Posted on September 25, 2017

Maus and the Horror of War

Dawn Keetley

Get Out’s Jordan Peele and Blumhouse Productions’ Jason Blum are not alone in arguing that politics are crucial to the horror film.[i]  Spanish director Yayo Herrero’s film Maus had its world premiere at Fantastic Fest on September 22, 2017, and it is a deep dive into the politics of the war in Bosnia and Herzegovina (1992 to 1995), its lingering aftermath, and the current tensions in Europe surrounding immigration and terrorism. Both in his introduction to Maus at Fantastic Fest, and in the Q&A afterwards, Herrero insisted that politics are crucial to horror, that horror is good because of its politics. He also made the point that what is important about Maus is not any particular message, which he resisted stating directly, but the debate that it will stir up. And, indeed it will stir up debate.

The film begins with two people in a forest—a not unfamiliar scenario in horror film. Selma (Alma Terzic), a Muslim from Bosnia, and her German boyfriend, Alex (August Wittgenstein) are heading to the airport from a funeral in Srebenica for Selma’s father and brother, who were found in a mass grave long after the war ended. After the axle on their car breaks, Selma and Alex try to find their way through the woods on foot. They soon meet two Serbians who offer to help, but Selma is instantly suspicious. Nothing Alex says about the war being over, his claims that not all Serbians are bad, can convince her otherwise. It’s quite clear to the viewer at least that Selma is right, and from the beginning Alex, who is always telling Selma he will protect her, is hopelessly incapable of even grasping the threat let alone defending against it. He’s in over his head.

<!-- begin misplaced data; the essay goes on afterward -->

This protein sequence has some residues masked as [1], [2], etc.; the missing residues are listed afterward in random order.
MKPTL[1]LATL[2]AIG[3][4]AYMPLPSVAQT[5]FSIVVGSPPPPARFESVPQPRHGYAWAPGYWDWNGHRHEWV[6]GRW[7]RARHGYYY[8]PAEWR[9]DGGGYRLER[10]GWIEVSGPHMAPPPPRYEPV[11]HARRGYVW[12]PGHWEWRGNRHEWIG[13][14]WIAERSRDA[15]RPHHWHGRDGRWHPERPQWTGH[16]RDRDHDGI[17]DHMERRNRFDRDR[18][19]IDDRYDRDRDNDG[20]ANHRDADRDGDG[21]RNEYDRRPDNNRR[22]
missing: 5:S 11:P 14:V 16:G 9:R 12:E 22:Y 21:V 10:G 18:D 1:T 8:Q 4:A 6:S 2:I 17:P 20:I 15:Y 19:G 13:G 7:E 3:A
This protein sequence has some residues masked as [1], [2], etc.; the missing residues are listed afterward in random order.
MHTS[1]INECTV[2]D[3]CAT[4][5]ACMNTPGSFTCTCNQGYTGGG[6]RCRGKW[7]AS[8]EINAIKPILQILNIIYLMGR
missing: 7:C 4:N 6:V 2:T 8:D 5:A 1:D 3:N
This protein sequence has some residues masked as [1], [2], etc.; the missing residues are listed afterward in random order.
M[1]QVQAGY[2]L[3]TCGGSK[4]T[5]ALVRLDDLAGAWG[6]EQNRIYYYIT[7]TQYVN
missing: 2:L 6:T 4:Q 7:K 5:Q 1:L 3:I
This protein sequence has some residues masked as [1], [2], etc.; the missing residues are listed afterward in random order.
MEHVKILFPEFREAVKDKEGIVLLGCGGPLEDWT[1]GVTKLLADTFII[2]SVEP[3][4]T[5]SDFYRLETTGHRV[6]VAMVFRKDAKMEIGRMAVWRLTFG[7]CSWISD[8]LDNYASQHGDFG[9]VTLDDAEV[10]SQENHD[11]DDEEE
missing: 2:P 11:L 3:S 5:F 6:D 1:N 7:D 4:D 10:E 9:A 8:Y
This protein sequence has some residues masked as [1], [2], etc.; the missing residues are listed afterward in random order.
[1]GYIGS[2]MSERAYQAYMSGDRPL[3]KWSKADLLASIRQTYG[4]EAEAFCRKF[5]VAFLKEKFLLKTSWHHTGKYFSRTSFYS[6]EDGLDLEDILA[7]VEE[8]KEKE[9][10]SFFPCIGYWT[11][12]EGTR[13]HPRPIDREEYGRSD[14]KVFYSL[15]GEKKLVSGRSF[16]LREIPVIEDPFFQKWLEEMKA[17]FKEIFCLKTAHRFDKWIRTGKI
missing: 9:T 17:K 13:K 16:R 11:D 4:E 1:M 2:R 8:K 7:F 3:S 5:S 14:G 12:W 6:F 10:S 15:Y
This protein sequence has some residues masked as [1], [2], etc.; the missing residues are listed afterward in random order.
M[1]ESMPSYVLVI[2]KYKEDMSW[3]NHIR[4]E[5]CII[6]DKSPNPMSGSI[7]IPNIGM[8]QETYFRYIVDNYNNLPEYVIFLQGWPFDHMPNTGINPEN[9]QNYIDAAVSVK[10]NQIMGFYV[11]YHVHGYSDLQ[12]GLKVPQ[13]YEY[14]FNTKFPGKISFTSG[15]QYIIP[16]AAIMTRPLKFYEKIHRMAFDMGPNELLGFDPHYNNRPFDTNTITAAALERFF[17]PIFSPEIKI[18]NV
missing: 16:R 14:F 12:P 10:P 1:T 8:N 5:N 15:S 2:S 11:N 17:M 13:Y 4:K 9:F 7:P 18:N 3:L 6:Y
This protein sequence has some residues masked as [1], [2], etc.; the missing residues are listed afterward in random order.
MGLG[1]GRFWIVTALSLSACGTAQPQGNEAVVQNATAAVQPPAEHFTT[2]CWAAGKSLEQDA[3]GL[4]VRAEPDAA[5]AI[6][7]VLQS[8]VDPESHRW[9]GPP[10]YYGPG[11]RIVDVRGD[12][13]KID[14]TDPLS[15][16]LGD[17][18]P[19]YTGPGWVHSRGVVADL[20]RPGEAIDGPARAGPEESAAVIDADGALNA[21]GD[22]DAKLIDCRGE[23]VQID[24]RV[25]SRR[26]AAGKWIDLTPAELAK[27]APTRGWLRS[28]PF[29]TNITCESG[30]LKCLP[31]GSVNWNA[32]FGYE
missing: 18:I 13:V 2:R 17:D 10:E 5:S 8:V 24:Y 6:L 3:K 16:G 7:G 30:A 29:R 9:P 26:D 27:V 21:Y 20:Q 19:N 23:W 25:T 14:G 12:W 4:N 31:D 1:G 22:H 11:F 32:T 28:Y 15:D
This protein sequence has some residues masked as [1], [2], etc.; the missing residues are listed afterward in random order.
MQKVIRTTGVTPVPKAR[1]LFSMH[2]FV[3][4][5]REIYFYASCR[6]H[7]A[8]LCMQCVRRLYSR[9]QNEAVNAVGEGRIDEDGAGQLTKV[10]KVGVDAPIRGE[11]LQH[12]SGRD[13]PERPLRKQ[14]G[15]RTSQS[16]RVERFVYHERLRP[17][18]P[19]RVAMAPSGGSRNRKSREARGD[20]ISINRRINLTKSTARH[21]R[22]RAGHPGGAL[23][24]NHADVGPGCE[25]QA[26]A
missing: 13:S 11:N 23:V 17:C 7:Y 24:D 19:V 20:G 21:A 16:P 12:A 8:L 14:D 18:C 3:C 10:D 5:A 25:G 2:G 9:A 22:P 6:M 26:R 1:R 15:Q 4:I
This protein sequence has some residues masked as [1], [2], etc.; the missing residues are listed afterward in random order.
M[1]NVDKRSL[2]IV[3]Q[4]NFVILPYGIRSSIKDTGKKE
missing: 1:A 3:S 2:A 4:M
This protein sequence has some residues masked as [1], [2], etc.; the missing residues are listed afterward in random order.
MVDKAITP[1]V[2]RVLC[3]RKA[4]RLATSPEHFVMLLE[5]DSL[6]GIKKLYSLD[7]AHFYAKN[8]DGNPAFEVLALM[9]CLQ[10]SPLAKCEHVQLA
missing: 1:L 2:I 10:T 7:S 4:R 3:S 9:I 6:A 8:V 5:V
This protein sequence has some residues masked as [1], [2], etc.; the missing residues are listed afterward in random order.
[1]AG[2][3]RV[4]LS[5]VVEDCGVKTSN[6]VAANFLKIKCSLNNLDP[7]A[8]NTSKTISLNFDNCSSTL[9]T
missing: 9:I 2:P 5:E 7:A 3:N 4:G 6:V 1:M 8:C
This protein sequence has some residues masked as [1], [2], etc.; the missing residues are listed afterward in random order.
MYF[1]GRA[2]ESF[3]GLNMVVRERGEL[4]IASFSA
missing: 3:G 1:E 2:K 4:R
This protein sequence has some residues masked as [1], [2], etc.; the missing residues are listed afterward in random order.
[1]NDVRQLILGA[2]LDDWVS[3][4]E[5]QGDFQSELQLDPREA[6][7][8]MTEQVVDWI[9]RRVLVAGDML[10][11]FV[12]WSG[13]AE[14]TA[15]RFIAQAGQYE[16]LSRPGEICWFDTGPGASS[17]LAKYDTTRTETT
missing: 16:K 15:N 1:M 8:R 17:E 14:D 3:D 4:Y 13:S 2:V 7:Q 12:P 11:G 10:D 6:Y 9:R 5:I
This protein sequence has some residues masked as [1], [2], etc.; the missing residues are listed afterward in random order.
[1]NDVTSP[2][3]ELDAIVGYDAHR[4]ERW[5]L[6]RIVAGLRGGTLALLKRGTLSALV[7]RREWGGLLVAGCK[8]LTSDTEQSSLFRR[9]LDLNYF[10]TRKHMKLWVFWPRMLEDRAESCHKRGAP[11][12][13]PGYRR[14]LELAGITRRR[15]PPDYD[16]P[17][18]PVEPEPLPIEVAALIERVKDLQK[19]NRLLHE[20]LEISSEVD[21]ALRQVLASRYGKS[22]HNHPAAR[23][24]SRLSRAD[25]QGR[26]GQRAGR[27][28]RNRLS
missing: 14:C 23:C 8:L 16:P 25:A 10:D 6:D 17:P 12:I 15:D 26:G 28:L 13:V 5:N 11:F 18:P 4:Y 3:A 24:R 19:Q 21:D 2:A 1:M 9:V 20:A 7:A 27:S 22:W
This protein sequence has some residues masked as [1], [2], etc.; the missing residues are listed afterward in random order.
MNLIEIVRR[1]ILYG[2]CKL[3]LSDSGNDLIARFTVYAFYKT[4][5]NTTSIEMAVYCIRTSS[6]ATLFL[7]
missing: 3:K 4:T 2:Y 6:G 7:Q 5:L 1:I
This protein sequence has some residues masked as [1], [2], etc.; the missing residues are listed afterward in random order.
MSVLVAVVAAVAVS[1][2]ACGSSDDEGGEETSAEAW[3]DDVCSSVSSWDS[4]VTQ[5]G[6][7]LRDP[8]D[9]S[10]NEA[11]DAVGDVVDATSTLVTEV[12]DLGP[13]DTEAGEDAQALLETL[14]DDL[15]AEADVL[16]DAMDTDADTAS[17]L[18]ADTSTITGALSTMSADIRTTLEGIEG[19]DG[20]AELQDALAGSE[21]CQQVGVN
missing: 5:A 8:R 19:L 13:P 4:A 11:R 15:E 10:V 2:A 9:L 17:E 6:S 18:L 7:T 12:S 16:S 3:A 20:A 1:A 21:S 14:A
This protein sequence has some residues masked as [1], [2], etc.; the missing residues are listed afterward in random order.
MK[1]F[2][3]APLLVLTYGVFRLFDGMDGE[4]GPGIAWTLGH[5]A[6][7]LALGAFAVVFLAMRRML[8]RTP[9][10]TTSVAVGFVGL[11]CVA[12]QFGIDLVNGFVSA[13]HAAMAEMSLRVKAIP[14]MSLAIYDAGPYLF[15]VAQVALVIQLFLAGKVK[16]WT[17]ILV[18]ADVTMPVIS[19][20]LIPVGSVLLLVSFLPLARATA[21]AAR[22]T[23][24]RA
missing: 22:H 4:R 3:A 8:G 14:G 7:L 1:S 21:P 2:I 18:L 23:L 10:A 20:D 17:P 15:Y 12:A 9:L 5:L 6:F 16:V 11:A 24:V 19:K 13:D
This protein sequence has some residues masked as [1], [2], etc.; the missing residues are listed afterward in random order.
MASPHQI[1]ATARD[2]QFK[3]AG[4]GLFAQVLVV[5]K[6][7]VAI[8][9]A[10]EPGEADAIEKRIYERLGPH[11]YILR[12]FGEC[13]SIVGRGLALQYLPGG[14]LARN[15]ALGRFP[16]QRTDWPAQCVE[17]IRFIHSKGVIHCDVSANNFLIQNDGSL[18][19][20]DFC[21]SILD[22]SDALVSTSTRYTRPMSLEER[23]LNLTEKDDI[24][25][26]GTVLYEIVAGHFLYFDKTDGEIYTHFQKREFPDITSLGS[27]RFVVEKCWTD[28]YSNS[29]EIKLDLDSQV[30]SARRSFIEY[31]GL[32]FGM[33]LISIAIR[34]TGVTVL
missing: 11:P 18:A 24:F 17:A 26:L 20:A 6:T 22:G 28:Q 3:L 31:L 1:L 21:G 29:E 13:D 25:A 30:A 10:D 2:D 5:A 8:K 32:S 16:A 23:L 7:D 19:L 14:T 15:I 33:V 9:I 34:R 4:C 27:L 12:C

August Wittgenstein as Alex

Maus is driven by the fact that Bosnians, Serbians, and, indeed, all of Europe are still mired in war, that they cannot free themselves of it. The forest itself is still studded with landmines—both a reality in the film and a metaphor for the persistence of violent hatred and rage. Deepening the allegory of history’s stranglehold, characters are repeatedly dragged underground and buried in the ground, representing how impossible it is to get free of what lies beneath, of the hatreds that drove (and still drive) war.

The film begs the question of why the Serbians hate the Bosnian Selma. They just do, and they are willing to inflict any amount of violence on her. She hates them because of the atrocities committed on her people, on her family. And she’s willing to inflict any amount of violence on them. Maus brilliantly uses horror tropes—the “backwoods” killer, the victim / final girl, shocking violence—to represent war’s indelible after-effects. And the vision is a chillingly nihilistic one. All of Alex’s blind optimism (the Serbians mockingly call him “Europe”) about how they can all get along is proved tragically wrong.

Alma Terzic as Selma

The film ends in a modern European city with a shocking terrorist act that reminds us that the hatreds of the past not only live and breathe in the present but they are spreading. Neither urban Europe nor the US are free of violence that’s rooted in longstanding and irrational hate. The film asks us to contemplate why the violence continues, why no one seems able to get past it.

Maus is one of the best films I’ve ever seen to use the conventions of the horror film to explore profound moral as well as political questions. It’s a difficult film to watch but one that is thoroughly worth the effort.

Maus is streaming on Netflix.

Grade: A

Check out the trailer:

[i] “Get Political and Have Great Scares: The New Rules of Horror Movies,” The Guardian, May 5, 2017.

You Might Also Like

Back to top